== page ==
Management of PPS may be conservative (observation) or include anti-vascular endothelial growth factor (anti-VEGF) injections and/or photodynamic therapy, the latter being suggested as the most effective treatment modality.7 Despite encouraging anatomical results, visual improvement is usually minimal to moderate. Advanced cases may be entirely refractory to treatment.8

Keep in mind

  • PPS is a distinct entity and one of the pachychoroid syndromes
  • It is important to exclude the presence of choroidal neovascular membrane, ocular tumors and optic disc cavitary lesions prior to establishing the diagnosis of PPS
  • Management is similar to that for CSC, PDT being the most effective treatment modality


  1. Akkaya S (2018). Spectrum of pachychoroid diseases. International ophthalmology, 38(5), 2239–2246.
  2. Moraru A D, Costin D, Moraru R L, Costuleanu M & Brănișteanu D C (2020). Current diagnosis and management strategies in pachychoroid spectrum of diseases (Review). Experimental and therapeutic medicine, 20(4), 3528–3535.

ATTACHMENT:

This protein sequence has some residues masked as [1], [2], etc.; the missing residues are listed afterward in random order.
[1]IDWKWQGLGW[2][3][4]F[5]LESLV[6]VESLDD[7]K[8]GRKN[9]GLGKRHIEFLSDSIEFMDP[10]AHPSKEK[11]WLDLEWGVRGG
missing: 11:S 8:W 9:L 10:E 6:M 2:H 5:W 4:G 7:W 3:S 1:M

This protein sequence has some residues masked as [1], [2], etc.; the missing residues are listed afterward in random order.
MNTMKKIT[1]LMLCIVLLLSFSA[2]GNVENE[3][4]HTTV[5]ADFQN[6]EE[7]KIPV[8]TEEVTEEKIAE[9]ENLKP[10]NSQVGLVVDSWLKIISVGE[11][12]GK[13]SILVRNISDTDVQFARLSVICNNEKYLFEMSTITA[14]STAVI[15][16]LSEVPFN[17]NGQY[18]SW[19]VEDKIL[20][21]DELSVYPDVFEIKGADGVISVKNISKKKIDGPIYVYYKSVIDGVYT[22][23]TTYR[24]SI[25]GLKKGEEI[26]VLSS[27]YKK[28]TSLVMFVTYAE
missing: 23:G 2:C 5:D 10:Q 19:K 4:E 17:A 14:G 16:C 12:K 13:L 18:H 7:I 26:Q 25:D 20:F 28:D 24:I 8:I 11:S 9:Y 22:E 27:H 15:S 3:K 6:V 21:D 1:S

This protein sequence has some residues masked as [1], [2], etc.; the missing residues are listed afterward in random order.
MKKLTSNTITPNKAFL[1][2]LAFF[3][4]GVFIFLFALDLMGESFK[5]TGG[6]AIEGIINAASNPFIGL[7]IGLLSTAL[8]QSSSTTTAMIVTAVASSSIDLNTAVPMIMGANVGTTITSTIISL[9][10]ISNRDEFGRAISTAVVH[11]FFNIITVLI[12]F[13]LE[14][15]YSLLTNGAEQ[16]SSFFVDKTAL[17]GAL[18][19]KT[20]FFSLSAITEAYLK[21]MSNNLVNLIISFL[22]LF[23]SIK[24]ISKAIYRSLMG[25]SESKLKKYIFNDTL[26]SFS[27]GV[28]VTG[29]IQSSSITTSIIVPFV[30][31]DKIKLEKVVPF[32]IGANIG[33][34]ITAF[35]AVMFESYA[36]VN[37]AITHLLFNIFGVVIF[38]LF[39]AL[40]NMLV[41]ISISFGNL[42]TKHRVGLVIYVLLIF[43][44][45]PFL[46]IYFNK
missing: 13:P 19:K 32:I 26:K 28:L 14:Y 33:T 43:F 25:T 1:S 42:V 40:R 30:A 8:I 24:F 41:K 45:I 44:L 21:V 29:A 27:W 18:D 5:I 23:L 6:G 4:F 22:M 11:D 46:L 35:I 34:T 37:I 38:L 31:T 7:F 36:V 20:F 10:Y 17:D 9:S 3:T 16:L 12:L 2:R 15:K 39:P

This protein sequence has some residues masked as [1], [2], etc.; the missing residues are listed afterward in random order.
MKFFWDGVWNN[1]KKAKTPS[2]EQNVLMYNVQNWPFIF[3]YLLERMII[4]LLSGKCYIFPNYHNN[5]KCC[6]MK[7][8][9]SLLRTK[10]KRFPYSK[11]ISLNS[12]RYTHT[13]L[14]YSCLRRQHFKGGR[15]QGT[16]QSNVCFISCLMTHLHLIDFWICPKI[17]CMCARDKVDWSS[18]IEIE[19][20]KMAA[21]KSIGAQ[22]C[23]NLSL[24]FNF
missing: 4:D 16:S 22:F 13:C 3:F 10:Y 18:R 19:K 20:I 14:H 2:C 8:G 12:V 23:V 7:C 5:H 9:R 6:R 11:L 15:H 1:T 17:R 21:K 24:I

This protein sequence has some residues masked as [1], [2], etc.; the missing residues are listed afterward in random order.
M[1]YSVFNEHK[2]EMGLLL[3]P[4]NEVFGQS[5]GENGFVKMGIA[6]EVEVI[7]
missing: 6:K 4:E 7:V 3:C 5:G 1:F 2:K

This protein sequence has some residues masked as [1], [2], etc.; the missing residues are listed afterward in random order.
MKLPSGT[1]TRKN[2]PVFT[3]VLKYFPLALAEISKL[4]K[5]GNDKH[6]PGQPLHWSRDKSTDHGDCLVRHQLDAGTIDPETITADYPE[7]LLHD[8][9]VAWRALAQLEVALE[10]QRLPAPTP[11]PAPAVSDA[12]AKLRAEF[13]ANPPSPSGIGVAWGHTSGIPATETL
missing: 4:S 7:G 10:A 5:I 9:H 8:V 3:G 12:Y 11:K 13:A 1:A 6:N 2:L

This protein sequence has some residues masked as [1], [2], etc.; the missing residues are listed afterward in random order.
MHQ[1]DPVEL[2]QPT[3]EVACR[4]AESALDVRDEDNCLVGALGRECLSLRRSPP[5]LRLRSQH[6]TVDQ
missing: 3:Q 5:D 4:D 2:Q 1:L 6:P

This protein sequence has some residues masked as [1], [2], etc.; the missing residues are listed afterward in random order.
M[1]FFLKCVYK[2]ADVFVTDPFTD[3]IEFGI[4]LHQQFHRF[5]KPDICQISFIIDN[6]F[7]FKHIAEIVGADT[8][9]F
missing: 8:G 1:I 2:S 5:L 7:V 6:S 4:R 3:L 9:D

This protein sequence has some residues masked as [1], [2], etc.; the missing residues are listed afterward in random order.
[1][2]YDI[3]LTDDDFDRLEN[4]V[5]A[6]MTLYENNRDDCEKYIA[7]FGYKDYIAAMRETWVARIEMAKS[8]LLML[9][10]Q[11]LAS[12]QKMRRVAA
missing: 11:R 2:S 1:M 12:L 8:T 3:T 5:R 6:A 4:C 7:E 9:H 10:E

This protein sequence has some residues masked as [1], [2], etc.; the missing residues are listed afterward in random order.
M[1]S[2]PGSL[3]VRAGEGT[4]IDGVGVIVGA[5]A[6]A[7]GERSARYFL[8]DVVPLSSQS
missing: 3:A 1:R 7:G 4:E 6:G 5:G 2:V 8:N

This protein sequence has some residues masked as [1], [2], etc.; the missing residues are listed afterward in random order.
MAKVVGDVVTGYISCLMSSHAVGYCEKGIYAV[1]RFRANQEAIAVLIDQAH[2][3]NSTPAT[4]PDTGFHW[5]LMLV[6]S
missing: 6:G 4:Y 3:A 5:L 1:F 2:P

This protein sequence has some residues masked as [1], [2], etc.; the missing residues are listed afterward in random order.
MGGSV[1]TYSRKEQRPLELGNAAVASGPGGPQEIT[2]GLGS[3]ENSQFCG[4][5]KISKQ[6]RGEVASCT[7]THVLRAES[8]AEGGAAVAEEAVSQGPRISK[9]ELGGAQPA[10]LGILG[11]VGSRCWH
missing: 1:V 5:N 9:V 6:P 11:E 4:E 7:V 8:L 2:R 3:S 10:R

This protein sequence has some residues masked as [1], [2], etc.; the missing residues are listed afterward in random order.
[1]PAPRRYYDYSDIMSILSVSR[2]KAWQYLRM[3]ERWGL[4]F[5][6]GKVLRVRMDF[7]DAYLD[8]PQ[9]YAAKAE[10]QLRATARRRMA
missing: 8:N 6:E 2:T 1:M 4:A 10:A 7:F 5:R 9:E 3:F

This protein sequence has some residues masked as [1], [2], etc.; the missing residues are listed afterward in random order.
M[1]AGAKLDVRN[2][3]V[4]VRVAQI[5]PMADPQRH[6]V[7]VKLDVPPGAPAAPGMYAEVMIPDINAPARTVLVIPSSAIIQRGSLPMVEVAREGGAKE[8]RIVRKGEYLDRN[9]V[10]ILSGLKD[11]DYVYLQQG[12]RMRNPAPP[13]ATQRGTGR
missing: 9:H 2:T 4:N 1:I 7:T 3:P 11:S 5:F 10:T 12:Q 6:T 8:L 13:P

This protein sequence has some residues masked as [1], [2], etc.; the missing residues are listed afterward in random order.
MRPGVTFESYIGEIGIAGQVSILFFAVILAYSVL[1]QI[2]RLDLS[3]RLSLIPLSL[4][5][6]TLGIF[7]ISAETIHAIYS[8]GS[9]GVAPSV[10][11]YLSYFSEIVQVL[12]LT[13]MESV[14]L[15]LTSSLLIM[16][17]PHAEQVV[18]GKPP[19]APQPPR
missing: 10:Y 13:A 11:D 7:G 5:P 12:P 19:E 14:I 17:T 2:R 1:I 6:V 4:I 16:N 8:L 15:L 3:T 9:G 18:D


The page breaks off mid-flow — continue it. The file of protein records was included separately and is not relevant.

3. Manayath G J, Verghese S, Ranjan R& Narendran V (2020). Simultaneous multiple pachychoroid spectrum entities coexisting in the same eye. Indian journal of ophthalmology, 68(10), 2234–2235.
  4. Castro-Navarro V, Behar-Cohen F, Chang W, Joussen A M, Lai T, Navarro R, Pearce I, Yanagi Y & Okada A A (2020). Pachychoroid: current concepts on clinical features and pathogenesis. Graefe’s archive for clinical and experimental ophthalmology = Albrecht von Graefes Archiv fur klinische und experimentelle Ophthalmologie, 10.1007/s00417-020-04940-0.
  5. Cheung C, Lee W K, Koizumi H, Dansingani K, Lai T & Freund K B (2019). Pachychoroid disease. Eye (London, England), 33(1), 14–33.
  6. Phasukkijwatana N, Freund K B, Dolz-Marco R, Al-Sheikh M, Keane P A, Egan C A, Randhawa S, Stewart J M, Liu Q, Hunyor A P et al. (2018). PERIPAPILLARY PACHYCHOROID SYNDROME. Retina (Philadelphia, Pa.), 38(9), 1652–1667.
  7. Xu D, Garg E, Lee K, Sakurada Y, Amphornphruet A, Phasukkijwatana N, Liakopoulos S, Pautler S E, Kreiger A E, Yzer S et al. (2020). Long-term visual and anatomic outcomes of patients with peripapillary pachychoroid syndrome. The British journal of ophthalmology, bjophthalmol-2019-315550. Advance online publication.
  8. Alonso-Martín B, de-Lucas-Viejo B, Gimeno-Carrero M, Ferro-Osuna M & Sambricio J (2020). Diagnosis by multimodal imaging in peripapillary pachychoroid syndrome: A case report. Diagnóstico mediante imagen multimodal en síndrome paquicoroideo peripapilar: a propósito de un caso. Archivos de la Sociedad Española de Oftalmología, 95(5), 248–253.